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Muscle Talks

Why This Matters To You

1. Training positions you to enjoy a better quality of life and stave off the preventable disease epidemic.

2. Improves your ability to look better naked.

Before we get started let's go over what to expect from reading this article:

  • The importance of muscular communication 
  • A glimpse of how muscle communicates with the rest of the body
  • Short-term and long-term implications of how skeletal muscle tissue improves your health.

The following terms will be used commonly as well:

  • Myokine: Myocyte (Muscle Cell) + Cytokines. Released by skeletal muscle that orchestrates communication between muscle and other endocrine organs. Primarily liver and fat cells.
  • Adipokines: Adipocyte (Fat Cell) + Cytokines. Release by fat cells that orchestrate the messaging between fat cells and organs.
  • Cytokines: Signaling molecule used for cellular communication that are primarily proteins and peptides. Think of cytokines as the way different body parts, primarily organs, communicate with each other.

The Endocrine System

As we dive into the muscular response, let's have a brief overview of the endocrine system, myokines, and adipokines and all of what we will dive into until the conclusion of this article. To start, the endocrine system is the regulatory system of our body. Through the endocrine system (previously believed to be only the pituitary, thyroid, parathyroid, and adrenal glands alongside testicles and ovaries) we produce hormones that regulate our growth, metabolism, sexual function, mood, and sleep. Prior knowledge would state that the largest endocrine organ in the body is the skin but we have transitioned this position to skeletal muscle. Until recent years, research has suggested that skeletal muscle was primarily a receiver organ that only responded to stimuli until the discovery of myokines.(If you would like a better insight of the total endocrine system you can find a simple and cool explanation here.) Myokines play a huge role in whole body metabolism, inflammatory response, hypertrophy, and glucose uptake. When skeletal muscle contracts, we excrete cytokines, protein, and peptides (all considered myokines) that interact with other organs. In contrast, when we aren't exercising and accumulate fat, adipokines release their interactive hormones that change how our bodies function. Below we will see how myokines and adipokines interact with the rest of the body and the benefits that are reaped from the expression of myokines in particular.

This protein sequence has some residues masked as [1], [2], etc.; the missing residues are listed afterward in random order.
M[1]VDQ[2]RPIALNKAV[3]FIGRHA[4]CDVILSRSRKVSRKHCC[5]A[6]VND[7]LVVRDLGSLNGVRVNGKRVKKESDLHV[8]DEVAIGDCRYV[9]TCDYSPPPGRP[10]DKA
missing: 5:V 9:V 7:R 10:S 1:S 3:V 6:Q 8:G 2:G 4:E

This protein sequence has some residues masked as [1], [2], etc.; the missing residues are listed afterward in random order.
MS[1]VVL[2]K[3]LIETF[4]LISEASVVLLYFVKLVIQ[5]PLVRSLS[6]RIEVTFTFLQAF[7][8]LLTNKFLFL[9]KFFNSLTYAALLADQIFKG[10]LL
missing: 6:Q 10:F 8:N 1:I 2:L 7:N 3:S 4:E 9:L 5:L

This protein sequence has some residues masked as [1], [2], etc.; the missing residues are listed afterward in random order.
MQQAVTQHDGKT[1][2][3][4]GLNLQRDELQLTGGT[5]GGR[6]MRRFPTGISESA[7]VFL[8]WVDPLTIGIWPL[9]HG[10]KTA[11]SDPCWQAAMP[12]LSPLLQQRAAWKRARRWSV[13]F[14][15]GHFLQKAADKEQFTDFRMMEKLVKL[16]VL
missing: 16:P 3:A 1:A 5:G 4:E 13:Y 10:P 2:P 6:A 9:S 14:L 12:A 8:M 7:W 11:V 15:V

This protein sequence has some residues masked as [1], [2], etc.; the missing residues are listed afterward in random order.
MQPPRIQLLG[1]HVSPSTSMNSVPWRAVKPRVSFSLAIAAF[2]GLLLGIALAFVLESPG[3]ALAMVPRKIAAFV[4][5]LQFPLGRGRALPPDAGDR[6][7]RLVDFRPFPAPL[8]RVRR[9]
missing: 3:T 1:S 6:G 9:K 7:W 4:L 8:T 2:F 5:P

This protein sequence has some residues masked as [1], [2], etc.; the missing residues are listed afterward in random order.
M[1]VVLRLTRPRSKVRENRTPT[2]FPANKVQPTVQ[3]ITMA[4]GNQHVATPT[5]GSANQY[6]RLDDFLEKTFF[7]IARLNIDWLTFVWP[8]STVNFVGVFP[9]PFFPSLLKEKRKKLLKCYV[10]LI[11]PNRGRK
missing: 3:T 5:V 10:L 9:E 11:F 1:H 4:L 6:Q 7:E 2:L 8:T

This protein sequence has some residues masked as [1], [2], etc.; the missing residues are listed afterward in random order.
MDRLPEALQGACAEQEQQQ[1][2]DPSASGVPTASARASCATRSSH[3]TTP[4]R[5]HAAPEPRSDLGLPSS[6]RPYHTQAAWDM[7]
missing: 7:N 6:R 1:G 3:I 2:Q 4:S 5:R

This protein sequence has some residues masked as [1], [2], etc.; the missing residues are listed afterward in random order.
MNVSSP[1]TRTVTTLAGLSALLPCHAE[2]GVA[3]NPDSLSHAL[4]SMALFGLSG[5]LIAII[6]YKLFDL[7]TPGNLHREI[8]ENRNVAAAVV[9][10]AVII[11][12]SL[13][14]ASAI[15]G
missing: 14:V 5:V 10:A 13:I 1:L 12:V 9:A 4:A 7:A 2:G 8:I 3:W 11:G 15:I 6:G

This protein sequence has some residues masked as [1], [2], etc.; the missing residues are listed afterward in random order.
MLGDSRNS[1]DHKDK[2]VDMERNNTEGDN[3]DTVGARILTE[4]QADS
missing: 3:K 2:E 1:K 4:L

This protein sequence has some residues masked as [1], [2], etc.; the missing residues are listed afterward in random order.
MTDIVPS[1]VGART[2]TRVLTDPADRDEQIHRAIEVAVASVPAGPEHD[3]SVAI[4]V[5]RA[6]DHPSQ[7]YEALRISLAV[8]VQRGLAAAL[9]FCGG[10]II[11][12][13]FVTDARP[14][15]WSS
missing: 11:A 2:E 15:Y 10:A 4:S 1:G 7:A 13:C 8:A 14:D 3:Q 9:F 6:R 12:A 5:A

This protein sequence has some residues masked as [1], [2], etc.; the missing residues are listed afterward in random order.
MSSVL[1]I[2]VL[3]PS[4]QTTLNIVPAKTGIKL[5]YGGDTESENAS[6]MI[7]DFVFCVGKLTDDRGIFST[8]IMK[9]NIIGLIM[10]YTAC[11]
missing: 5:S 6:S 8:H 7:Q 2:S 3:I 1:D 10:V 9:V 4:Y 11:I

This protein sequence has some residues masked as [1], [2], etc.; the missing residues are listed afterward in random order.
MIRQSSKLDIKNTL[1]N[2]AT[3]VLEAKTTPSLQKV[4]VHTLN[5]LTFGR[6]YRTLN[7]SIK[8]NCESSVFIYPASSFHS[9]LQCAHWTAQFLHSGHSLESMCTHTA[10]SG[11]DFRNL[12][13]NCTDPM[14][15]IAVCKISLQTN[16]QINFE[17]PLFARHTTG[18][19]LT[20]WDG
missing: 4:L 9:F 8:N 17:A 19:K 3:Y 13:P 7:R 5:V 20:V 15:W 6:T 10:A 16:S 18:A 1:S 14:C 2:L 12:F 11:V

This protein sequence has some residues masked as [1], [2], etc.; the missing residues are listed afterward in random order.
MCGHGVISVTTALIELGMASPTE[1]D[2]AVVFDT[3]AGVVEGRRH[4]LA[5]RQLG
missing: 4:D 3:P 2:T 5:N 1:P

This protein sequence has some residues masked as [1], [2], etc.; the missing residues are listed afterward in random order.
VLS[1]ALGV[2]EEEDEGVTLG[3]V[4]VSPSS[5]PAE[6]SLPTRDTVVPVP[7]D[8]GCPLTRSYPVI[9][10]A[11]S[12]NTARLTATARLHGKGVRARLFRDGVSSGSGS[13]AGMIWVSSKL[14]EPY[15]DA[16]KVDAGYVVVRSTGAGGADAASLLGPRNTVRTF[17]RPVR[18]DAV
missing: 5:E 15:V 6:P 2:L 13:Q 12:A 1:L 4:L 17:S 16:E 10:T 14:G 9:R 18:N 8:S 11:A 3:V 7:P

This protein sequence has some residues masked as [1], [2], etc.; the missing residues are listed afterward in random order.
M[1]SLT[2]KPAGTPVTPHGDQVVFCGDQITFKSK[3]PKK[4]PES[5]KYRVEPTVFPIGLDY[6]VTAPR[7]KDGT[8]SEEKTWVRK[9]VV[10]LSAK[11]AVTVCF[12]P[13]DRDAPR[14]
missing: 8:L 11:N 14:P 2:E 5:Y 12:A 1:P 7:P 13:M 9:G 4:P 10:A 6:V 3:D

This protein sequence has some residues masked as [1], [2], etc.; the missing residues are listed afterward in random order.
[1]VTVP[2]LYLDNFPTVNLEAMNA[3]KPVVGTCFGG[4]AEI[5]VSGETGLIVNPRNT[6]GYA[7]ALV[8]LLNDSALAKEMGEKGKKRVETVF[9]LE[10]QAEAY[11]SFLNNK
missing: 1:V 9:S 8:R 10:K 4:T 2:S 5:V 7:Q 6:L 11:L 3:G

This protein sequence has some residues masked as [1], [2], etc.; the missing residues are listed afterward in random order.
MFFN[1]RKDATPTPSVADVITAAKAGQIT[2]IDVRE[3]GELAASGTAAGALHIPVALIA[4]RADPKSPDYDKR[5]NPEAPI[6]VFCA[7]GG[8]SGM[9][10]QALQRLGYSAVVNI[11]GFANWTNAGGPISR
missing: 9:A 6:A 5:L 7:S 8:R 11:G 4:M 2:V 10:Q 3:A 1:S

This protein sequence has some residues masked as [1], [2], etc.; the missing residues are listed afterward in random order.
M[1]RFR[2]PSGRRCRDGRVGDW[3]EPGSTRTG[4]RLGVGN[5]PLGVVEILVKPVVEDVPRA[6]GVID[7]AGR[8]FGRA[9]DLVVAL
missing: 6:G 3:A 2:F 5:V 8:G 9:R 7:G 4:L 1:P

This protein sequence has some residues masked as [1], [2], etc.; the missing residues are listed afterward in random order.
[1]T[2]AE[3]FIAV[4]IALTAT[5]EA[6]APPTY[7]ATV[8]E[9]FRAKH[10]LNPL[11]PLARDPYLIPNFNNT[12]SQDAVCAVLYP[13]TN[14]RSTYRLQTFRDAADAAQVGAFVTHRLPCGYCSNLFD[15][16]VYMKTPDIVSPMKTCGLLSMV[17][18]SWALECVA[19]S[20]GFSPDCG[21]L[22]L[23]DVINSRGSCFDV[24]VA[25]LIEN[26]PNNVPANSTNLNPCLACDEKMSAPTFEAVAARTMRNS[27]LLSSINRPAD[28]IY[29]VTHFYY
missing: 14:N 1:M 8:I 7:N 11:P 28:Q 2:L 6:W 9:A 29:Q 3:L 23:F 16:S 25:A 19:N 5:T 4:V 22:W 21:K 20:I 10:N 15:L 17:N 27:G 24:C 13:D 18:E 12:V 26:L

Preventable Disease

Below is the equation of factors that equates to poor health:

Lack of Activity + Poor Nutrition = Excess Body Fat & Inability to Handle Sugar (Glucose)

Inability to Handle Sugar = Excess Body Fat

Excess Body Fat= Inability to Handle Sugar (Glucose)

As you can see, these factors feed off of each other and create a myriad of downhill effects on our health. Excess body fat? Let's talk cardiovascular disease. Can't handle blood sugars? We're talking Type II diabetes. Unfortunately, both of these instances typically occur together so we have a total negative effect on health. Fat alone is not the problem per-se, it is how the over accumulation of fat interacts with the rest of our bodies that becomes the primary issue. Myokines and their functions (more on this later) is a rather new phenomena but research is stout on the effects of adipokines and how excess fatness plays a role in our bodies.

As we get fatter, the more dominant the expression of adipokines increases as well. Adipokines, for the most part, promote an inflammatory response within the body. Adiponectin, is released by fat cells that is actually an anti-inflammatory adipokine but decreases in circulation as body fat increases. The pro-inflammatory environment of adipokines leads to insulin resistance that begins the tidal effect of the precursors to Type II diabetes, high blood pressure, atherosclerosis (hardening of arteries), alongside the chronic low grade inflammation that threatens the integrity of your joints. We have poor movement, possible heart-attack/or stroke, and chronic pain as the result. 

The Muscle Intervention

In a previous article, Get Swole, Stay Swole, Be Healthy, I spoke of the importance of having skeletal muscle and the many positive effects it has on our health. As briefly stated earlier, myokines are released by contracting skeletal muscle via exercise. Below is proposed scenario of how myokines effect the rest of the body.

Image:  (Schnyder & Handschin, 2015)